New crime commissioners, who are expected to take over the role of current police authorities, could have their choice of candidates for chief constable jobs vetoed by the panels of councillors and experts who will work alongside them.
The commissioners (PCCs) will be given the power to hire and fire chief constables as they replace existing police authorities, which are made up of councillors and independent members.
But under Home Office plans they will be supported by police and crime panels (PCPs), made up of councillors and independent members, who will have "a power to veto the PCC's decision on precept and chief constable appointments", the Home Office said in its response to the consultation on police reform.
The Government also plans to consider "refocusing the role" of the Independent Police Complaints Commission (IPCC) to enable it to handle complaints about the new commissioners in "a more informal and less bureaucratic manner". The Home Office said: "We are clear that the PCP must not become an alternative police authority which cuts across the democratic accountability and mandate of the PCC or create bureaucracy for the force.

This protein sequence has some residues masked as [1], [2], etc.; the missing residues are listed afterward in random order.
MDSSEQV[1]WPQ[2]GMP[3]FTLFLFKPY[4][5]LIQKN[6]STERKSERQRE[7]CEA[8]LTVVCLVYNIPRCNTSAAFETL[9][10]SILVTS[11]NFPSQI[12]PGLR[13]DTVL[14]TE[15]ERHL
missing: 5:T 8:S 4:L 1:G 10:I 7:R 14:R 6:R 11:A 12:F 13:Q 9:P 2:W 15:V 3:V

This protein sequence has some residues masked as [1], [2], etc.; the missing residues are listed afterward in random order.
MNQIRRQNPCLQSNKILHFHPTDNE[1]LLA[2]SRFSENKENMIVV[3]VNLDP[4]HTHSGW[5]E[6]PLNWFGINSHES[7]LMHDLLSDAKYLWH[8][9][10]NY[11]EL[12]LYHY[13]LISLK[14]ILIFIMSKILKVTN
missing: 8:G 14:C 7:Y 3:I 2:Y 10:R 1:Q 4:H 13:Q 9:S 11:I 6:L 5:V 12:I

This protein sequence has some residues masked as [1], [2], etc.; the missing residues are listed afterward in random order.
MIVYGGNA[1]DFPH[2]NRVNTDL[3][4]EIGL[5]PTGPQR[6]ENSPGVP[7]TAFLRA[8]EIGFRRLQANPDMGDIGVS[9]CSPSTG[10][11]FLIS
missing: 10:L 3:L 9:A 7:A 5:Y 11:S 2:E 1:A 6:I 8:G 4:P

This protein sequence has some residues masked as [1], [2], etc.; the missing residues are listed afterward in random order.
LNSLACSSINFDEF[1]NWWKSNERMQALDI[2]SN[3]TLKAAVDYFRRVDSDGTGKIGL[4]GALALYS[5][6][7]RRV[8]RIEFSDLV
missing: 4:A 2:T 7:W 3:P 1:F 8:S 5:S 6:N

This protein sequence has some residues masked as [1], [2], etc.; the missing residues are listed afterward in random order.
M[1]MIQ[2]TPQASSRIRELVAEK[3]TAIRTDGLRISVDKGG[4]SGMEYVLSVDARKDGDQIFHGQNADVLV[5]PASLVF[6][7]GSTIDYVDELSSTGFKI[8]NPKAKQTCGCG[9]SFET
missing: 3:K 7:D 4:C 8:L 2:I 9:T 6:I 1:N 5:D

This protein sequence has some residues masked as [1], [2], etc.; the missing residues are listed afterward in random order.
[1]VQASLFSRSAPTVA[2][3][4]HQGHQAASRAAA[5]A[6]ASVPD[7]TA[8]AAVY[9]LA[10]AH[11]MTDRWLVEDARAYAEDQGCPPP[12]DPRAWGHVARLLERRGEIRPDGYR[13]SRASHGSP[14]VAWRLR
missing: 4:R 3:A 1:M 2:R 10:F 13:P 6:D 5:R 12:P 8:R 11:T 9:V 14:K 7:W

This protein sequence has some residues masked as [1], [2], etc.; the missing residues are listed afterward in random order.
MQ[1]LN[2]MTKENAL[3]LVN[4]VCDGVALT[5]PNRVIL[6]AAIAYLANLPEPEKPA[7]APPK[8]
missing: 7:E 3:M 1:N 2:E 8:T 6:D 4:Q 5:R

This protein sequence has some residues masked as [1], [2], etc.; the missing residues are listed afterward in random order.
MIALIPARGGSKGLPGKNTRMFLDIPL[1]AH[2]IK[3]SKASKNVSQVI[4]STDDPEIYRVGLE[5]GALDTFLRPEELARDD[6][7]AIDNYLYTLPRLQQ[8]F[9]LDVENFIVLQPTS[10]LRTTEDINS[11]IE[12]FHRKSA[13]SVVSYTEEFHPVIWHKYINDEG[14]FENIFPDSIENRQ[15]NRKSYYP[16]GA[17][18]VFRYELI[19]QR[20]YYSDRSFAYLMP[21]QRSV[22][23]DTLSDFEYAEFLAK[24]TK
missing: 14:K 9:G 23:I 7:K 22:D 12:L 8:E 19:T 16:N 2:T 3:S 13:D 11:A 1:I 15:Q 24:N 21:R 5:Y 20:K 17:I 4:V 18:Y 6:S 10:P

"However, we think it is right that the PCP should be able to scrutinise key decisions effectively and we will specify that the PCP will have a power to veto the PCC's decision on precept and chief constable appointments."
The Home Office went on: "We are clear that the PCC has the ultimate responsibility for these decisions and we have therefore set a required majority of 3/4 of the PCP members in order for a veto to be successful."
It thought the power of veto would be used rarely, if at all, and the Home Secretary would be able to specify how it would work.
The panels would not be able to veto a commissioner's decision to sack a chief constable, and would only be able to provide "robust scrutiny " of a proposed budge. or the police and crime plan, with no power of veto in these areas, the Home Office said.